Author: Emily A. Duncan
Publisher/Imprint: Wednesday Books
Edition: Paperback ARC, 534 Pages
Hardcover Publication Date: April 07, 2020
A Spine that Shines? Partially
*This review is based on a paperback ARC received from the publisher. All quotes used in this review come from the uncorrected proof. These are my honest opinions. Thank you.*
Darkness never works alone…
Nadya doesn’t trust her magic anymore. Serefin is fighting off a voice in his head that doesn’t belong to him. Malachiasz is at war with who–and what–he’s become.
As their group is continually torn apart, the girl, the prince, and the monster find their fates irrevocably intertwined. They’re pieces on a board, being orchestrated by someone… or something. The voices that Serefin hears in the darkness, the ones that Nadya believes are her gods, the ones that Malachiasz is desperate to meet—those voices want a stake in the world, and they refuse to stay quiet any longer.
In her dramatic follow-up to Wicked Saints, the first book in her Something Dark and Holy trilogy, Emily A. Duncan paints a Gothic, icy world where shadows whisper, and no one is who they seem, with a shocking ending that will leave you breathless.
‘The creeping shadows slither from the dark; retribution falls from the sky,’ she murmured.Emily A. Duncan, Ruthless Gods
Good afternoon, bookworms! How are you all holding up? I hope you’re all doing well despite these strange circumstances keeping us all at home. I managed to finish reading Ruthless Gods (sequel to Wicked Saints) yesterday, so here is my book review! I had some mixed feelings about this book. Overall, I enjoyed the first book better. Unfortunately, this sequel felt a bit long and took a while to get moving.
Let’s begin with some positive points:
- There are some great fight scenes to read!
- You will also find a dark, magical forest in this book! It is quite sinister and tries to destroy people who venture into it.
- I definitely enjoyed learning more about the mythology in this sequel. As in the first book, the author continues with snippets of mythology/folklore excerpts at the beginning of each chapter.
- I thought it was good to give us some page time inside the salt mines; that was something missing from book one that I was hoping for in this book.
- I was also glad that the author explained more about what happened to a specific character from book one whom I had wondered about.
- There are a few interesting twists throughout the book.
- If you’re looking for a bloody, vicious sequel, this book is definitely that!
‘The only thing the gods ever leave behind is heartbreak.’Emily A. Duncan, Ruthless Gods
Characters & Romance
- Of course, we have the cleric Nadya. She has somehow lost her connection with her gods and is desperate to get that connection back. There seems to be a darker power growing inside of her that she doesn’t know what to do with. At the same time, she must deal with her feelings for Malachiasz.
- Malachiasz is dealing with some huge issues of his own. His order of Vultures is divided, and he struggles with the part of himself that has become a monster with unspeakable powers. Can Nadya save him, or is he too far gone?
- I liked the Reylo vibes that I sort of got from Nadya and Melachiasz’s relationship. (But I do question how you can kiss someone with iron teeth? Ouch?)
- I wanted more of Malachiasz’s POV! We hardly get any scenes from his perspective.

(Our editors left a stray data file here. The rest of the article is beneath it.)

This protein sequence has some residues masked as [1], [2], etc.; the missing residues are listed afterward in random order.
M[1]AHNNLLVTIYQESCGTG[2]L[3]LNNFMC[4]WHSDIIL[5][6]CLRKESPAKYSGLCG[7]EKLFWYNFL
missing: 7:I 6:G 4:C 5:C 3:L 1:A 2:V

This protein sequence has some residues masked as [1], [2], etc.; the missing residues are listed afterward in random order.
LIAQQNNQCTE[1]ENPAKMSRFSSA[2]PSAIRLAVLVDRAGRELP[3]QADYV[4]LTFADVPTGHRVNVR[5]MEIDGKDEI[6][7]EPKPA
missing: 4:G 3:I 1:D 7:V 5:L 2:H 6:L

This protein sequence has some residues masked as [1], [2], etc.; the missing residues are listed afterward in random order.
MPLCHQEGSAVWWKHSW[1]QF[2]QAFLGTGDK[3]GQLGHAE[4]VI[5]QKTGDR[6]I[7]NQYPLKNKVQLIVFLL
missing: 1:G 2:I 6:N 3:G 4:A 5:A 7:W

- Serefin’s character arc with the voice inside his head becomes interesting and complicated. The old ‘gods’ seem to have some sinister plan up their sleeves, involving him in their mess. Meanwhile, his control over his kingdom is threatened by his court nobles.
‘Things are waking up. Old things, dark things. The old ones who have slept for so very very long.’Emily A. Duncan, Ruthless Gods
Here are a few more things to point out about this book:
A lot of this book is internal/emotional struggles and political tension. If you like that type of focus, then great! I do like some of that, but sometimes it became repetitive in this novel. Personally, I prefer a good balance between internal struggles and outward action. The characters in Ruthless Gods often contemplate their own miseries. They often don’t know what to do to fix their issues, and they repeatedly gripe about their problems.
I’ve also noticed that the author has a tendency to skip over important scenes. There are a few dramatic moments in the book that are just cut off, leaving the reader hanging. In one scene, a character literally passes out during the fight, creating a huge gap in the story. I would have preferred these scenes didn’t cut out, but rather showed the reader what actually occurs.
Sometimes, the writing style has a way of sounding cool while actually remaining a bit too vague. The writing style also becomes a bit repetitive when it repeats several phrases over and over throughout the novel.
It also doesn’t make complete sense to me that Serefin teams up with someone who just tried to kill him. He seems to get over the attempt too quickly.
It takes 100 pages or so for the plot to really get going. Overall, this sequel felt a bit long. I don’t think it required 500+ pages. It could have been shorter, and I even wonder whether this series could have been a duology rather than a trilogy. Hence, my 3-star rating. Of course, I understand that each novel is a product of an author’s hard work and effort, but I do feel it is important to present my honest opinions in books reviews. Happy reading 🙂
*Content Warnings: Lots of gore, self-harm, blood, gouging; at one point, someone performs a bloody altar ritual on a living human being; a few f-words and s-words scattered throughout; some passionate kissing.*
Copyright © 2020 by Spines that Shine (Caitlin Shaffer)
Up Next on My TBR: Aurora Burning (ARC)